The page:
A Malaysian private firm, Golden Skies Ventures (GSV), with the funding from a European bank, has offered a $2.5 billion to fully take over the holding company of ailing state-backed carrier, Malaysia Airlines, the executives of GSV told Reuters on Monday, April 6, 2020. The aviation-based investment firm, GSV, which was set up by former Malaysia Airlines officials and professionals with aviation experience, made the proposal a month ago.
GSV’s Takeover Proposal
Airlines around the world had been devastated due to travel restrictions following the coronavirus pandemic and Malaysia Airlines was one of the worst causalities of this impact. Citing the interest to a buyout of the debt-ridden airline, the CEO of GSV, Shahril Lamin told Reuters in a phone interview, “(We have secured) in excess of $2.5 billion from the bank. We will take about three to four months to get long-term financing.”
Without giving details on the firm involved, GSV declared that it would receive funding from a Japanese private equity firm that promised to inject immediate funds into the aviation group through an equity deal. The investment firm further noted that it was in talks with other foreign banks and private equity firms for further funding for the airlines.
GSV said that it has also submitted its proposal to Morgan Stanley which has been hired by the aviation group’s sole owner, sovereign wealth fund, Khazanah Nasional Bhd. Sources mentioned that Japan Airlines Co Ltd, domestic carriers AirAsia Group Bhd, and Malindo Air have shown interest in Malaysia Airlines.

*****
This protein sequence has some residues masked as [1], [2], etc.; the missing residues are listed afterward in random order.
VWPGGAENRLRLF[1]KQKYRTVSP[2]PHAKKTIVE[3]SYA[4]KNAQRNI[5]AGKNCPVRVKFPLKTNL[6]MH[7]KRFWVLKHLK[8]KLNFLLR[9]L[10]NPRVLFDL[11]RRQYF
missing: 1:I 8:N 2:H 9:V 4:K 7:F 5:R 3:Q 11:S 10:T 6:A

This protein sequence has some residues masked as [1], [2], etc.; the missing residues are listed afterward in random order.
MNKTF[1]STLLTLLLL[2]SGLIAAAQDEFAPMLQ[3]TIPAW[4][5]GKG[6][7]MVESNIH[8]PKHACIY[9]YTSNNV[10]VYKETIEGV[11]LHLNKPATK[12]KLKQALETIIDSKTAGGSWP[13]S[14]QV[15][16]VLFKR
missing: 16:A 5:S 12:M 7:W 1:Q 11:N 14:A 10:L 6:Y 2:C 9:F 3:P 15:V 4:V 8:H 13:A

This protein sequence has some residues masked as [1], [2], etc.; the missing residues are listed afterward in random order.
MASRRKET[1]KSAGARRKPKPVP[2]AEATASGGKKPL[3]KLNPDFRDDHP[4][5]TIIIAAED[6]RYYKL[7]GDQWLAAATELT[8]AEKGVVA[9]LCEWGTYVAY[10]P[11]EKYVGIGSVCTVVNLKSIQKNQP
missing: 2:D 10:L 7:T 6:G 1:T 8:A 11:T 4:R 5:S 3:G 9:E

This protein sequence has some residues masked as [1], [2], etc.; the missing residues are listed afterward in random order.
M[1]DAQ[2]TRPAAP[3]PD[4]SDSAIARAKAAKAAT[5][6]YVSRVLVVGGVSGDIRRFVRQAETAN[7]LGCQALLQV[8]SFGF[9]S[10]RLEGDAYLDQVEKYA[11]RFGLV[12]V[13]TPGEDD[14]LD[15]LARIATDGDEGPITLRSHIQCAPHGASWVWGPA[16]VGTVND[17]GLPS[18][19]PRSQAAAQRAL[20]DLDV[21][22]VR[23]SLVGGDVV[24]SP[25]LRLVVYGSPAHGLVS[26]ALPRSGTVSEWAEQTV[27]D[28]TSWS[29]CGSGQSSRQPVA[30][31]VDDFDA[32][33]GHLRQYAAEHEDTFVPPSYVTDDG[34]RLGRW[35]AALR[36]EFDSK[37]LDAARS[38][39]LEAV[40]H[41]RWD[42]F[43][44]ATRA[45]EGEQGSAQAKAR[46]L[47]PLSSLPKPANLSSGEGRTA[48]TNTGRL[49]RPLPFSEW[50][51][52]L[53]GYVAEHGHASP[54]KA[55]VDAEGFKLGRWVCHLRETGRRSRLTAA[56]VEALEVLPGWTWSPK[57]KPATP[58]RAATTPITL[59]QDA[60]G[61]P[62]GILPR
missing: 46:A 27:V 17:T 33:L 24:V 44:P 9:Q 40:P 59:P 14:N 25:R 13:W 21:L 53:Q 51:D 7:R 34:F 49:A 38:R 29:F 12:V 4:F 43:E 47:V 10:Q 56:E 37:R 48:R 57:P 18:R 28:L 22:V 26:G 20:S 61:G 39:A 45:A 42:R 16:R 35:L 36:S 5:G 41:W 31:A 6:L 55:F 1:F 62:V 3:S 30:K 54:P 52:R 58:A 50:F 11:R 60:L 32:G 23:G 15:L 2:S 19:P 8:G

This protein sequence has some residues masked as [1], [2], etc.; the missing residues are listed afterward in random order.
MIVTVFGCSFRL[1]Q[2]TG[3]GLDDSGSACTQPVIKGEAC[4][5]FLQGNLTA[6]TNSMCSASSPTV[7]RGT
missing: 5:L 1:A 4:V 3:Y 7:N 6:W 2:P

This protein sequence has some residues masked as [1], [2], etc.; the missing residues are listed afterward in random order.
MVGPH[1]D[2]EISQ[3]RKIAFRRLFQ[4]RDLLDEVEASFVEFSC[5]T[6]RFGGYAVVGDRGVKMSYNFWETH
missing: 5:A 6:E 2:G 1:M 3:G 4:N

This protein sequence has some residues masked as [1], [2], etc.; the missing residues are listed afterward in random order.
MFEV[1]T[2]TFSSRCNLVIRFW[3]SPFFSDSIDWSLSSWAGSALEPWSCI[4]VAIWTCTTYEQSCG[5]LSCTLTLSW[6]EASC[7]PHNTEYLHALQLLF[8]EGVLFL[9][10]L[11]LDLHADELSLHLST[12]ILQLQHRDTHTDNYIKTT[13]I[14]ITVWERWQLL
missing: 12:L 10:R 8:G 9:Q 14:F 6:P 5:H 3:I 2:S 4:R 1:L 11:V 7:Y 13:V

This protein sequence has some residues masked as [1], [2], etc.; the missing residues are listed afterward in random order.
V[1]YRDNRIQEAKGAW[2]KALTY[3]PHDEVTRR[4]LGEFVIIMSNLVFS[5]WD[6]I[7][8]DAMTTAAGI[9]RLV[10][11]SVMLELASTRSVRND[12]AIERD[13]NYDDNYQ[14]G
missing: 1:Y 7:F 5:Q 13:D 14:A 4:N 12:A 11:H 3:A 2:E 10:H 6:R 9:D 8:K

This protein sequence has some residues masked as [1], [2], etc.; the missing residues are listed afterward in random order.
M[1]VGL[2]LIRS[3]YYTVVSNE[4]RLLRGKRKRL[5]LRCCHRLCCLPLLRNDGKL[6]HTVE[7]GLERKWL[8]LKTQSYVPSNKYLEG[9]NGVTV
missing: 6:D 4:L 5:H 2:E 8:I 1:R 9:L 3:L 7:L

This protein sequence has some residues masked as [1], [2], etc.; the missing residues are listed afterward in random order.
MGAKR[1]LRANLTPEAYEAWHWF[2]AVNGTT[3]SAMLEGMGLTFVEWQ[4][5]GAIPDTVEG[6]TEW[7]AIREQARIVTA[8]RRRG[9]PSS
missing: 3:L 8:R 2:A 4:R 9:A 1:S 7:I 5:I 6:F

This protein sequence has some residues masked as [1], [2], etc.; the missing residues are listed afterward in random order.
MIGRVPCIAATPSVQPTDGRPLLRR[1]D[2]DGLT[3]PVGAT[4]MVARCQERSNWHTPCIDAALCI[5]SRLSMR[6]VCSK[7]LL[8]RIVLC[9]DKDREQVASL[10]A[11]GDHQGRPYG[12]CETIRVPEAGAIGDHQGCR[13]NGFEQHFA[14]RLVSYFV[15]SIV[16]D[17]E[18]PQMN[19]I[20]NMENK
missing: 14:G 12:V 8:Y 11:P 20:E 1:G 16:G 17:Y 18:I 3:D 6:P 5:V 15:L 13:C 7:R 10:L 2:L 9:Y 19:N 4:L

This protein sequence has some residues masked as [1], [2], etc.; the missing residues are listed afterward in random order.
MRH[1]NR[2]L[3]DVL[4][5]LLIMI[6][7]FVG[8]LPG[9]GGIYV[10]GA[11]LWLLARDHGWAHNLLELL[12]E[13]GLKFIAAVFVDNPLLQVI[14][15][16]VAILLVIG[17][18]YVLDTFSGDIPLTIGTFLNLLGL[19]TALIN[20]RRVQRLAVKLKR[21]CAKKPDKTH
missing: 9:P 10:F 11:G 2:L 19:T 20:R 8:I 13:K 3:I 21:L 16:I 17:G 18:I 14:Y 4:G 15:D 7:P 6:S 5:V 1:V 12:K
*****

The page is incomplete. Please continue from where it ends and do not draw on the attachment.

Prospect of the Future Operation
The takeover offer made by GSV included owning the government’s so-called golden share, which allows majority voting rights and maintains Malaysia Airlines’ flag carrier status. Citing its ample liquidity, GSV projected that it could support the airline operation comfortably for up to 18 months.
GSV officials explained, after the proposed takeover, it would reinstate Malaysia Airlines as a premium long-haul airline by expanding its flight network and maximizing utilization of its 81-plane fleet besides maintaining other business units such as the budget airline, cargo freighter and maintenance repair, and overhaul unit.
Deputy Chief Executive, Ravindran Devagunam, who is also working as Director at PEMANDU, said, “(It) is still a viable venture, it has inherent strengths. We are saying we won’t lay off the 13,000 frontline employees and we are not going to asset-strip the airline.” Asserting a positive consequence of its operation amid the impact of the virus outbreak, he added, “Regardless of how long (the virus) will take this year, we are looking at an uptick in the business from summer 2021.”
The firm officials revealed that it would be also focusing on achieving positive earnings before interest, taxes, depreciation, and amortization within three years of taking over, with targets of 15 billion ringgit ($3.5 billion) in revenue in 2025.
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